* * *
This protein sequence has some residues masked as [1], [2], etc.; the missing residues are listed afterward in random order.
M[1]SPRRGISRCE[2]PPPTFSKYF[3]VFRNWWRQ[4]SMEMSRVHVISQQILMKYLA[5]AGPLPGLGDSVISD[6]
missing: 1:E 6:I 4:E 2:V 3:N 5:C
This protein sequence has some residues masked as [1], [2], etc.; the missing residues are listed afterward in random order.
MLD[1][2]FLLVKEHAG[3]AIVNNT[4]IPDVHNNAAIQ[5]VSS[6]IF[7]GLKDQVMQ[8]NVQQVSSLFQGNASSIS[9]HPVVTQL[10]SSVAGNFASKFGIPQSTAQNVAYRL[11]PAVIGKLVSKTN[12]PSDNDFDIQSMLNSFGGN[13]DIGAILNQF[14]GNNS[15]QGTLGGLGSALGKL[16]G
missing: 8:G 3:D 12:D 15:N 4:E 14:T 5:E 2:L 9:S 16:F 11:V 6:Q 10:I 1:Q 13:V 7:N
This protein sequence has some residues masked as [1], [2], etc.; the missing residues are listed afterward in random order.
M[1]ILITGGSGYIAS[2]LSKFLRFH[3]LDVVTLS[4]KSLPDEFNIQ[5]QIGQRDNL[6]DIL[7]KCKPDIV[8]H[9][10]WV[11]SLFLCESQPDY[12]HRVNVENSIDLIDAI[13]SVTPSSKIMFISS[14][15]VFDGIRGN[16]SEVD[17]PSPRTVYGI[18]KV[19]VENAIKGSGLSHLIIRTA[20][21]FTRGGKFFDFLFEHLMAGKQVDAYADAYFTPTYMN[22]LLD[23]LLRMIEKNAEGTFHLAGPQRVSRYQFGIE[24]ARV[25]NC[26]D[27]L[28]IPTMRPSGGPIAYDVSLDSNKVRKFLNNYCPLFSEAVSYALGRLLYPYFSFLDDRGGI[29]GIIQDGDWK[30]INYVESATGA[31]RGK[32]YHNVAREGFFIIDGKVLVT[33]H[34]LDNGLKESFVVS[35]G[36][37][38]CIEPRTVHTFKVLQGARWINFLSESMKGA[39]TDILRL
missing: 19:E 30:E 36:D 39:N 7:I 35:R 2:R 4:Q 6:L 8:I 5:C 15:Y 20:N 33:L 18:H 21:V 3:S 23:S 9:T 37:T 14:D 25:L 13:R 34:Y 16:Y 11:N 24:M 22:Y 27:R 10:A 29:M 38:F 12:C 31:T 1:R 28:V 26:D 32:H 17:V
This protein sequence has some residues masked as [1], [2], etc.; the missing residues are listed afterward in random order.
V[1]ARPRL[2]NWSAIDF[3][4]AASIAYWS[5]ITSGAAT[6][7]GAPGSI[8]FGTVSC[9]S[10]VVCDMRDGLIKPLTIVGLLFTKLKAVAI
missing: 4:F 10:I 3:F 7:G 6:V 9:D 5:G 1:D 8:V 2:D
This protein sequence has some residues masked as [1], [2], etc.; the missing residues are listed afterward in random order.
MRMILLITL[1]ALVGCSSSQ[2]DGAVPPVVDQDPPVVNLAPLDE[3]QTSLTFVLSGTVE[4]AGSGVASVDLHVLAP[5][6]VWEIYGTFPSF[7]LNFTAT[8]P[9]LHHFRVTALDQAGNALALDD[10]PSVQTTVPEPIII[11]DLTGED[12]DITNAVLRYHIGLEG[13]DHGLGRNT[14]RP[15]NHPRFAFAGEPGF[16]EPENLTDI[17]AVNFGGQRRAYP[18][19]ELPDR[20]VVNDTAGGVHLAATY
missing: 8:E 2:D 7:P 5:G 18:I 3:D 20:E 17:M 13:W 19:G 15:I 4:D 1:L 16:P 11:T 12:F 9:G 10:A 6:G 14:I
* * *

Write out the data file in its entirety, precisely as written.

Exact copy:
This protein sequence has some residues masked as [1], [2], etc.; the missing residues are listed afterward in random order.
M[1]SPRRGISRCE[2]PPPTFSKYF[3]VFRNWWRQ[4]SMEMSRVHVISQQILMKYLA[5]AGPLPGLGDSVISD[6]
missing: 1:E 6:I 4:E 2:V 3:N 5:C
This protein sequence has some residues masked as [1], [2], etc.; the missing residues are listed afterward in random order.
MLD[1][2]FLLVKEHAG[3]AIVNNT[4]IPDVHNNAAIQ[5]VSS[6]IF[7]GLKDQVMQ[8]NVQQVSSLFQGNASSIS[9]HPVVTQL[10]SSVAGNFASKFGIPQSTAQNVAYRL[11]PAVIGKLVSKTN[12]PSDNDFDIQSMLNSFGGN[13]DIGAILNQF[14]GNNS[15]QGTLGGLGSALGKL[16]G
missing: 8:G 3:D 12:D 15:N 4:E 14:T 5:E 2:L 9:S 16:F 11:V 6:Q 10:I 1:Q 13:V 7:N
This protein sequence has some residues masked as [1], [2], etc.; the missing residues are listed afterward in random order.
M[1]ILITGGSGYIAS[2]LSKFLRFH[3]LDVVTLS[4]KSLPDEFNIQ[5]QIGQRDNL[6]DIL[7]KCKPDIV[8]H[9][10]WV[11]SLFLCESQPDY[12]HRVNVENSIDLIDAI[13]SVTPSSKIMFISS[14][15]VFDGIRGN[16]SEVD[17]PSPRTVYGI[18]KV[19]VENAIKGSGLSHLIIRTA[20][21]FTRGGKFFDFLFEHLMAGKQVDAYADAYFTPTYMN[22]LLD[23]LLRMIEKNAEGTFHLAGPQRVSRYQFGIE[24]ARV[25]NC[26]D[27]L[28]IPTMRPSGGPIAYDVSLDSNKVRKFLNNYCPLFSEAVSYALGRLLYPYFSFLDDRGGI[29]GIIQDGDWK[30]INYVESATGA[31]RGK[32]YHNVAREGFFIIDGKVLVT[33]H[34]LDNGLKESFVVS[35]G[36][37][38]CIEPRTVHTFKVLQGARWINFLSESMKGA[39]TDILRL
missing: 19:E 30:E 36:D 39:N 7:I 35:R 2:R 4:Q 6:L 8:I 5:C 15:Y 20:N 33:L 18:H 21:V 3:S 23:S 9:T 37:T 14:D 25:L 13:R 34:Y 16:Y 11:N 24:M 22:Y 27:R 10:A 29:M 38:F 12:C 31:T 1:R 28:V 26:D 32:H 17:V
This protein sequence has some residues masked as [1], [2], etc.; the missing residues are listed afterward in random order.
V[1]ARPRL[2]NWSAIDF[3][4]AASIAYWS[5]ITSGAAT[6][7]GAPGSI[8]FGTVSC[9]S[10]VVCDMRDGLIKPLTIVGLLFTKLKAVAI
missing: 4:F 10:I 3:F 7:G 6:V 9:D 5:G 1:D 8:V 2:D
This protein sequence has some residues masked as [1], [2], etc.; the missing residues are listed afterward in random order.
MRMILLITL[1]ALVGCSSSQ[2]DGAVPPVVDQDPPVVNLAPLDE[3]QTSLTFVLSGTVE[4]AGSGVASVDLHVLAP[5][6]VWEIYGTFPSF[7]LNFTAT[8]P[9]LHHFRVTALDQAGNALALDD[10]PSVQTTVPEPIII[11]DLTGED[12]DITNAVLRYHIGLEG[13]DHGLGRNT[14]RP[15]NHPRFAFAGEPGF[16]EPENLTDI[17]AVNFGGQRRAYP[18][19]ELPDR[20]VVNDTAGGVHLAATY
missing: 8:E 2:D 7:P 5:G 18:I 3:D 20:E 17:M 13:W 19:G 15:I 4:D 1:L 16:P 11:T 12:F 9:G 10:A 6:G 14:I